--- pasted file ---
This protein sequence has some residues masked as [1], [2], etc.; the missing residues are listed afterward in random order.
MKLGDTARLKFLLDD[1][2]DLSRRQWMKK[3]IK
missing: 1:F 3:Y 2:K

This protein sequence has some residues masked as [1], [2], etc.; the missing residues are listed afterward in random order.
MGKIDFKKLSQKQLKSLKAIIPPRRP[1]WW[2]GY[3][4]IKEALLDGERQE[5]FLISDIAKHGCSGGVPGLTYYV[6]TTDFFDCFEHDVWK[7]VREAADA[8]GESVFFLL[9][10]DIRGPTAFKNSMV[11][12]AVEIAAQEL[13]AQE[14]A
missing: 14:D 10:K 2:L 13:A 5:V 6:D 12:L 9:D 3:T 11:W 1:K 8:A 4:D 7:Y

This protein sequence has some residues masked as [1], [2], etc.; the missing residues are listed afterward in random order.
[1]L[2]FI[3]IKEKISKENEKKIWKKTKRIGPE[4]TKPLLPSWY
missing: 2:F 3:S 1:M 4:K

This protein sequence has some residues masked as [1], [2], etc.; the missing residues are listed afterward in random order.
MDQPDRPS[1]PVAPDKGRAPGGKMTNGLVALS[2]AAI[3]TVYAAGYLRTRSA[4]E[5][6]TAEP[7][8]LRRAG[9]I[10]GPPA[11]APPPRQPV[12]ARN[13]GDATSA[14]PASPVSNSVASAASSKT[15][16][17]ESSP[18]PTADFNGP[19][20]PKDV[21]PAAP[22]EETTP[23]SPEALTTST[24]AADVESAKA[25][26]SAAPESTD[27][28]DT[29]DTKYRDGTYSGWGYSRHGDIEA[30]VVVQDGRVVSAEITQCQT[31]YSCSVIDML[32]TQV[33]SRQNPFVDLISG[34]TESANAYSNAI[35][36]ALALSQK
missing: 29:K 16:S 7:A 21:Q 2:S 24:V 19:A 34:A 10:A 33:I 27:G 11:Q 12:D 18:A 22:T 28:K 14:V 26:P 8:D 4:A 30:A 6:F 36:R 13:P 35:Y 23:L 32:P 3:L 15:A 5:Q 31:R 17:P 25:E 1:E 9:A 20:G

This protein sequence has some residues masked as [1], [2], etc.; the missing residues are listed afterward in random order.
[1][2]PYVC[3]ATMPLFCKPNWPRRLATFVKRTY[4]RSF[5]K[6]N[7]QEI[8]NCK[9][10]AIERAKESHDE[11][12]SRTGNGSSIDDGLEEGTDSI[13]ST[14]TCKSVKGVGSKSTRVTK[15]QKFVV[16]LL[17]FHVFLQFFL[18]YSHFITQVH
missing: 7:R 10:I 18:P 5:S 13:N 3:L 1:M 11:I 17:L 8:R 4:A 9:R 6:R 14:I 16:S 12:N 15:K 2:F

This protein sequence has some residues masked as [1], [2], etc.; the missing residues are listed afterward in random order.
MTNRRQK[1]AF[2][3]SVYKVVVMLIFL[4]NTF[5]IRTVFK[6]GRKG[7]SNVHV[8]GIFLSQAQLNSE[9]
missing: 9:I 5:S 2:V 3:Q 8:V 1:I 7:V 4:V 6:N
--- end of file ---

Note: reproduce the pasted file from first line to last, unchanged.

This protein sequence has some residues masked as [1], [2], etc.; the missing residues are listed afterward in random order.
MKLGDTARLKFLLDD[1][2]DLSRRQWMKK[3]IK
missing: 1:F 3:Y 2:K

This protein sequence has some residues masked as [1], [2], etc.; the missing residues are listed afterward in random order.
MGKIDFKKLSQKQLKSLKAIIPPRRP[1]WW[2]GY[3][4]IKEALLDGERQE[5]FLISDIAKHGCSGGVPGLTYYV[6]TTDFFDCFEHDVWK[7]VREAADA[8]GESVFFLL[9][10]DIRGPTAFKNSMV[11][12]AVEIAAQEL[13]AQE[14]A
missing: 14:D 10:K 2:L 13:A 5:V 6:D 12:L 9:D 3:T 11:W 1:K 8:A 4:D 7:Y

This protein sequence has some residues masked as [1], [2], etc.; the missing residues are listed afterward in random order.
[1]L[2]FI[3]IKEKISKENEKKIWKKTKRIGPE[4]TKPLLPSWY
missing: 2:F 3:S 1:M 4:K

This protein sequence has some residues masked as [1], [2], etc.; the missing residues are listed afterward in random order.
MDQPDRPS[1]PVAPDKGRAPGGKMTNGLVALS[2]AAI[3]TVYAAGYLRTRSA[4]E[5][6]TAEP[7][8]LRRAG[9]I[10]GPPA[11]APPPRQPV[12]ARN[13]GDATSA[14]PASPVSNSVASAASSKT[15][16][17]ESSP[18]PTADFNGP[19][20]PKDV[21]PAAP[22]EETTP[23]SPEALTTST[24]AADVESAKA[25][26]SAAPESTD[27][28]DT[29]DTKYRDGTYSGWGYSRHGDIEA[30]VVVQDGRVVSAEITQCQT[31]YSCSVIDML[32]TQV[33]SRQNPFVDLISG[34]TESANAYSNAI[35][36]ALALSQK
missing: 29:K 16:S 7:A 21:Q 2:S 24:V 19:A 34:A 10:A 33:I 27:G 11:Q 12:D 18:A 22:T 28:K 14:V 26:P 8:D 4:A 30:A 6:F 36:R 13:P 35:Y 23:L 32:P 3:L 15:A 5:Q 31:R 17:P 25:E 1:E 9:A 20:G

This protein sequence has some residues masked as [1], [2], etc.; the missing residues are listed afterward in random order.
[1][2]PYVC[3]ATMPLFCKPNWPRRLATFVKRTY[4]RSF[5]K[6]N[7]QEI[8]NCK[9][10]AIERAKESHDE[11][12]SRTGNGSSIDDGLEEGTDSI[13]ST[14]TCKSVKGVGSKSTRVTK[15]QKFVV[16]LL[17]FHVFLQFFL[18]YSHFITQVH
missing: 7:R 10:I 18:P 5:S 13:N 3:L 1:M 11:I 17:L 8:R 4:A 9:R 6:R 14:I 16:S 12:N 15:K 2:F

This protein sequence has some residues masked as [1], [2], etc.; the missing residues are listed afterward in random order.
MTNRRQK[1]AF[2][3]SVYKVVVMLIFL[4]NTF[5]IRTVFK[6]GRKG[7]SNVHV[8]GIFLSQAQLNSE[9]
missing: 9:I 5:S 2:V 3:Q 8:V 1:I 7:V 4:V 6:N